An Insider's Look at Mormon Culture

Celestial Charade

George and I attended a funeral for Cousin Rod last week. Family members, the bishop, and stake president all spoke in praise of Rod’s life—speculating about the reunions he was enjoying with departed loved ones. Funeral speakers knew beyond a shadow of a doubt that Rod had merely crossed over into another, better world.

George’s 76-year-old cousin, Jim, was in a wheelchair, a towel covering his catheter bag. Recovery from his recent bladder cancer surgery is complicated by his congestive heart disease and diabetes. His will likely be the next family funeral. Jim, a lifelong Mormon, has served missions and fulfilled callings up to and including stake president. While his children were discussing plans for serving couple missions upon retirement, Jim told George privately: “I hope there is something beyond this life.”

Jim, who is facing death, no longer knows beyond a shadow of a doubt. I have heard enough elderly Mormons express doubts about a next life to suspect that for most, hope replaces faith as their rendezvous with death approaches. The elderly are generally hesitant about expressing doubts—they surely don’t care to undermine the testimonies of their children and grandchildren. Doubts slip out in one-on-one conversations—never in public discourse.
Even General Authorities who are credited with having a “sure witness” do everything possible to preserve their lives during terminal illness. Calling this life “only a small part of eternity” seems less convincing when it’s about to end.

End-of-life doubts may be less worrisome in faiths that don’t emphasize certitude as much as Mormons do. I wonder what the effect would be if those nearing the end of their mortal lives expressed their doubts openly. Would younger members doubt the validity of Church teachings or would they simply question the valiancy of the doubter?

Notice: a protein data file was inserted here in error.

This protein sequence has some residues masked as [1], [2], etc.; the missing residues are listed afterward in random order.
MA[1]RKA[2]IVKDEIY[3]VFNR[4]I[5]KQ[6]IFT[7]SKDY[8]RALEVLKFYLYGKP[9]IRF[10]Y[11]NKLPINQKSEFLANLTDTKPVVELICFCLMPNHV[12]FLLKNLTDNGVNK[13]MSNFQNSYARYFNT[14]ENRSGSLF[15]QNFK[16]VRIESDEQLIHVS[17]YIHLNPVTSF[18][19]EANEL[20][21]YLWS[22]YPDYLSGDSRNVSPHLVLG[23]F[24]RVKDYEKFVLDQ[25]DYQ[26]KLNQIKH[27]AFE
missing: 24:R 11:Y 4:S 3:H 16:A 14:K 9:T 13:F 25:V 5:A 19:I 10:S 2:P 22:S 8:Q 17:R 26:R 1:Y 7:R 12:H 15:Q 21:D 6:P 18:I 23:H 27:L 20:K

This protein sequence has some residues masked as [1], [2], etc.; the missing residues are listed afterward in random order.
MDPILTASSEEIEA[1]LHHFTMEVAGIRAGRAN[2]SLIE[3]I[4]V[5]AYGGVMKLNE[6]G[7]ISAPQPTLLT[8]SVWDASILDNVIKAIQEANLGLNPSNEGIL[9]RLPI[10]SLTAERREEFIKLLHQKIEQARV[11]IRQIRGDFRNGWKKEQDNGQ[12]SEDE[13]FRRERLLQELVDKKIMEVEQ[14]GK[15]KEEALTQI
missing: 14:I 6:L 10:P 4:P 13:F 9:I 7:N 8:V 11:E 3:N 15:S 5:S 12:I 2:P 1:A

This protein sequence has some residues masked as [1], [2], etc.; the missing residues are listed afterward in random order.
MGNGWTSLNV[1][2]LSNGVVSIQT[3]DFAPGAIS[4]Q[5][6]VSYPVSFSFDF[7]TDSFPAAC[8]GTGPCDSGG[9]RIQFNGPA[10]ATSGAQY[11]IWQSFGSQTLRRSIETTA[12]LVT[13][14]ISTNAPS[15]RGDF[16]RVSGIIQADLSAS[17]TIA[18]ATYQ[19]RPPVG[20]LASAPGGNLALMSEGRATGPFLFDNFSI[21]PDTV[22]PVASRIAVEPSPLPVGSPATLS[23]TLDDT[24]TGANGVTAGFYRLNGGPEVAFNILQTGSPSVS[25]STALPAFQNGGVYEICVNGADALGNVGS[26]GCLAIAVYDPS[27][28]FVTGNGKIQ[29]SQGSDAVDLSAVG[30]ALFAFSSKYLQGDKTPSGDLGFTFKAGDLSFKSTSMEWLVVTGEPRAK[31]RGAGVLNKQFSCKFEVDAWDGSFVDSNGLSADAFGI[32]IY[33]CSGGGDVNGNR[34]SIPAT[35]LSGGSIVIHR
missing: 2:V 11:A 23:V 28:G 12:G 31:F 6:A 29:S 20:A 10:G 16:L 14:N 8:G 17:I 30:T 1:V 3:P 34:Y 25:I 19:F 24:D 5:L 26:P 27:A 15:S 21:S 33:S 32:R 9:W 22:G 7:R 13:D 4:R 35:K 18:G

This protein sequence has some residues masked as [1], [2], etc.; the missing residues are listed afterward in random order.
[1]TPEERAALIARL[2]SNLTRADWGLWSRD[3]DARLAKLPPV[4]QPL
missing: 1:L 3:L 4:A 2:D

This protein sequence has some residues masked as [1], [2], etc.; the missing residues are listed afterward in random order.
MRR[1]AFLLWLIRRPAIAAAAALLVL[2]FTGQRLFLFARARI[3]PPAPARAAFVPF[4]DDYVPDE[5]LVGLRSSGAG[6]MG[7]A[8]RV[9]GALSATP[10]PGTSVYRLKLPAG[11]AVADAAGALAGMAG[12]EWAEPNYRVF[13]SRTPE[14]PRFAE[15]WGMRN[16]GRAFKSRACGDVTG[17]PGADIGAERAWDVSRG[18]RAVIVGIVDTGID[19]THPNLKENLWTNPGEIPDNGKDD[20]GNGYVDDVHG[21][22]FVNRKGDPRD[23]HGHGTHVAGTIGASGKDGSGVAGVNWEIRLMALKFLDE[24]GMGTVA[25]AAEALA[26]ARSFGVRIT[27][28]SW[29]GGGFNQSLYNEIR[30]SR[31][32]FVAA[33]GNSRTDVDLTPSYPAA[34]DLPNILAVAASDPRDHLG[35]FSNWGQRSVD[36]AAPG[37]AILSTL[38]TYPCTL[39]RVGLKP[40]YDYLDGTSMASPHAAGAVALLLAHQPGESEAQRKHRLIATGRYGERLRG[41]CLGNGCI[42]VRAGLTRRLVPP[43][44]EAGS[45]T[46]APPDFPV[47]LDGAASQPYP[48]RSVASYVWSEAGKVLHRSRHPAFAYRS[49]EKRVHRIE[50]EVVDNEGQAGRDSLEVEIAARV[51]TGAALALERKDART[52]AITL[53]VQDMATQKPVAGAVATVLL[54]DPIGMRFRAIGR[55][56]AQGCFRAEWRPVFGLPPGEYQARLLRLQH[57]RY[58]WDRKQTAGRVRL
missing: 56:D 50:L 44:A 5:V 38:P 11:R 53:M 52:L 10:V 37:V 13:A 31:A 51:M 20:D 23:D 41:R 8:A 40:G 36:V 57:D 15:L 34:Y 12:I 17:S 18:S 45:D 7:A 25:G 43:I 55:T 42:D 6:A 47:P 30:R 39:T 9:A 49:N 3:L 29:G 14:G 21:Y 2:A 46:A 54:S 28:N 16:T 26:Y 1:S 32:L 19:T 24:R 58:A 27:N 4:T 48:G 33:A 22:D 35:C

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Comments on: "Celestial Charade" (2)

  1. Having cancer has made me look at death and the after life with a bit more interest than I have in the past. One reason I never share in Testimony meeting (and it is only one reason of several) is that I have never “believed beyond a shadow of doubt” anything in church. I have faith, I have hope, but not really knowledge. I don’t “KNOW.” I don’t think I am going to die of this cancer, however, if I do it is okay. We all die and we all have to die of something. I am not afraid but that doesn’t mean I will do anything to hasten my death. I want to spend more time with the children and grandchildren I have here because I don’t really know what is waiting for me on the other side. So, I will take what I know and when I get info that I am terminal, it will be okay because I have hope and faith. That is the best I can do and not whine about what can’t be changed. It I can change it – I will change it. But none of that is because of fear – that is what my faith and hope give me. But, of course, I still have doubts.
    It is what it is and no one gets out alive.

  2. Kathy–

    You have realistic faith with realistic doubts. I’m betting you will beat your cancer and spend many more years harassing your kids and loving your grandkids.

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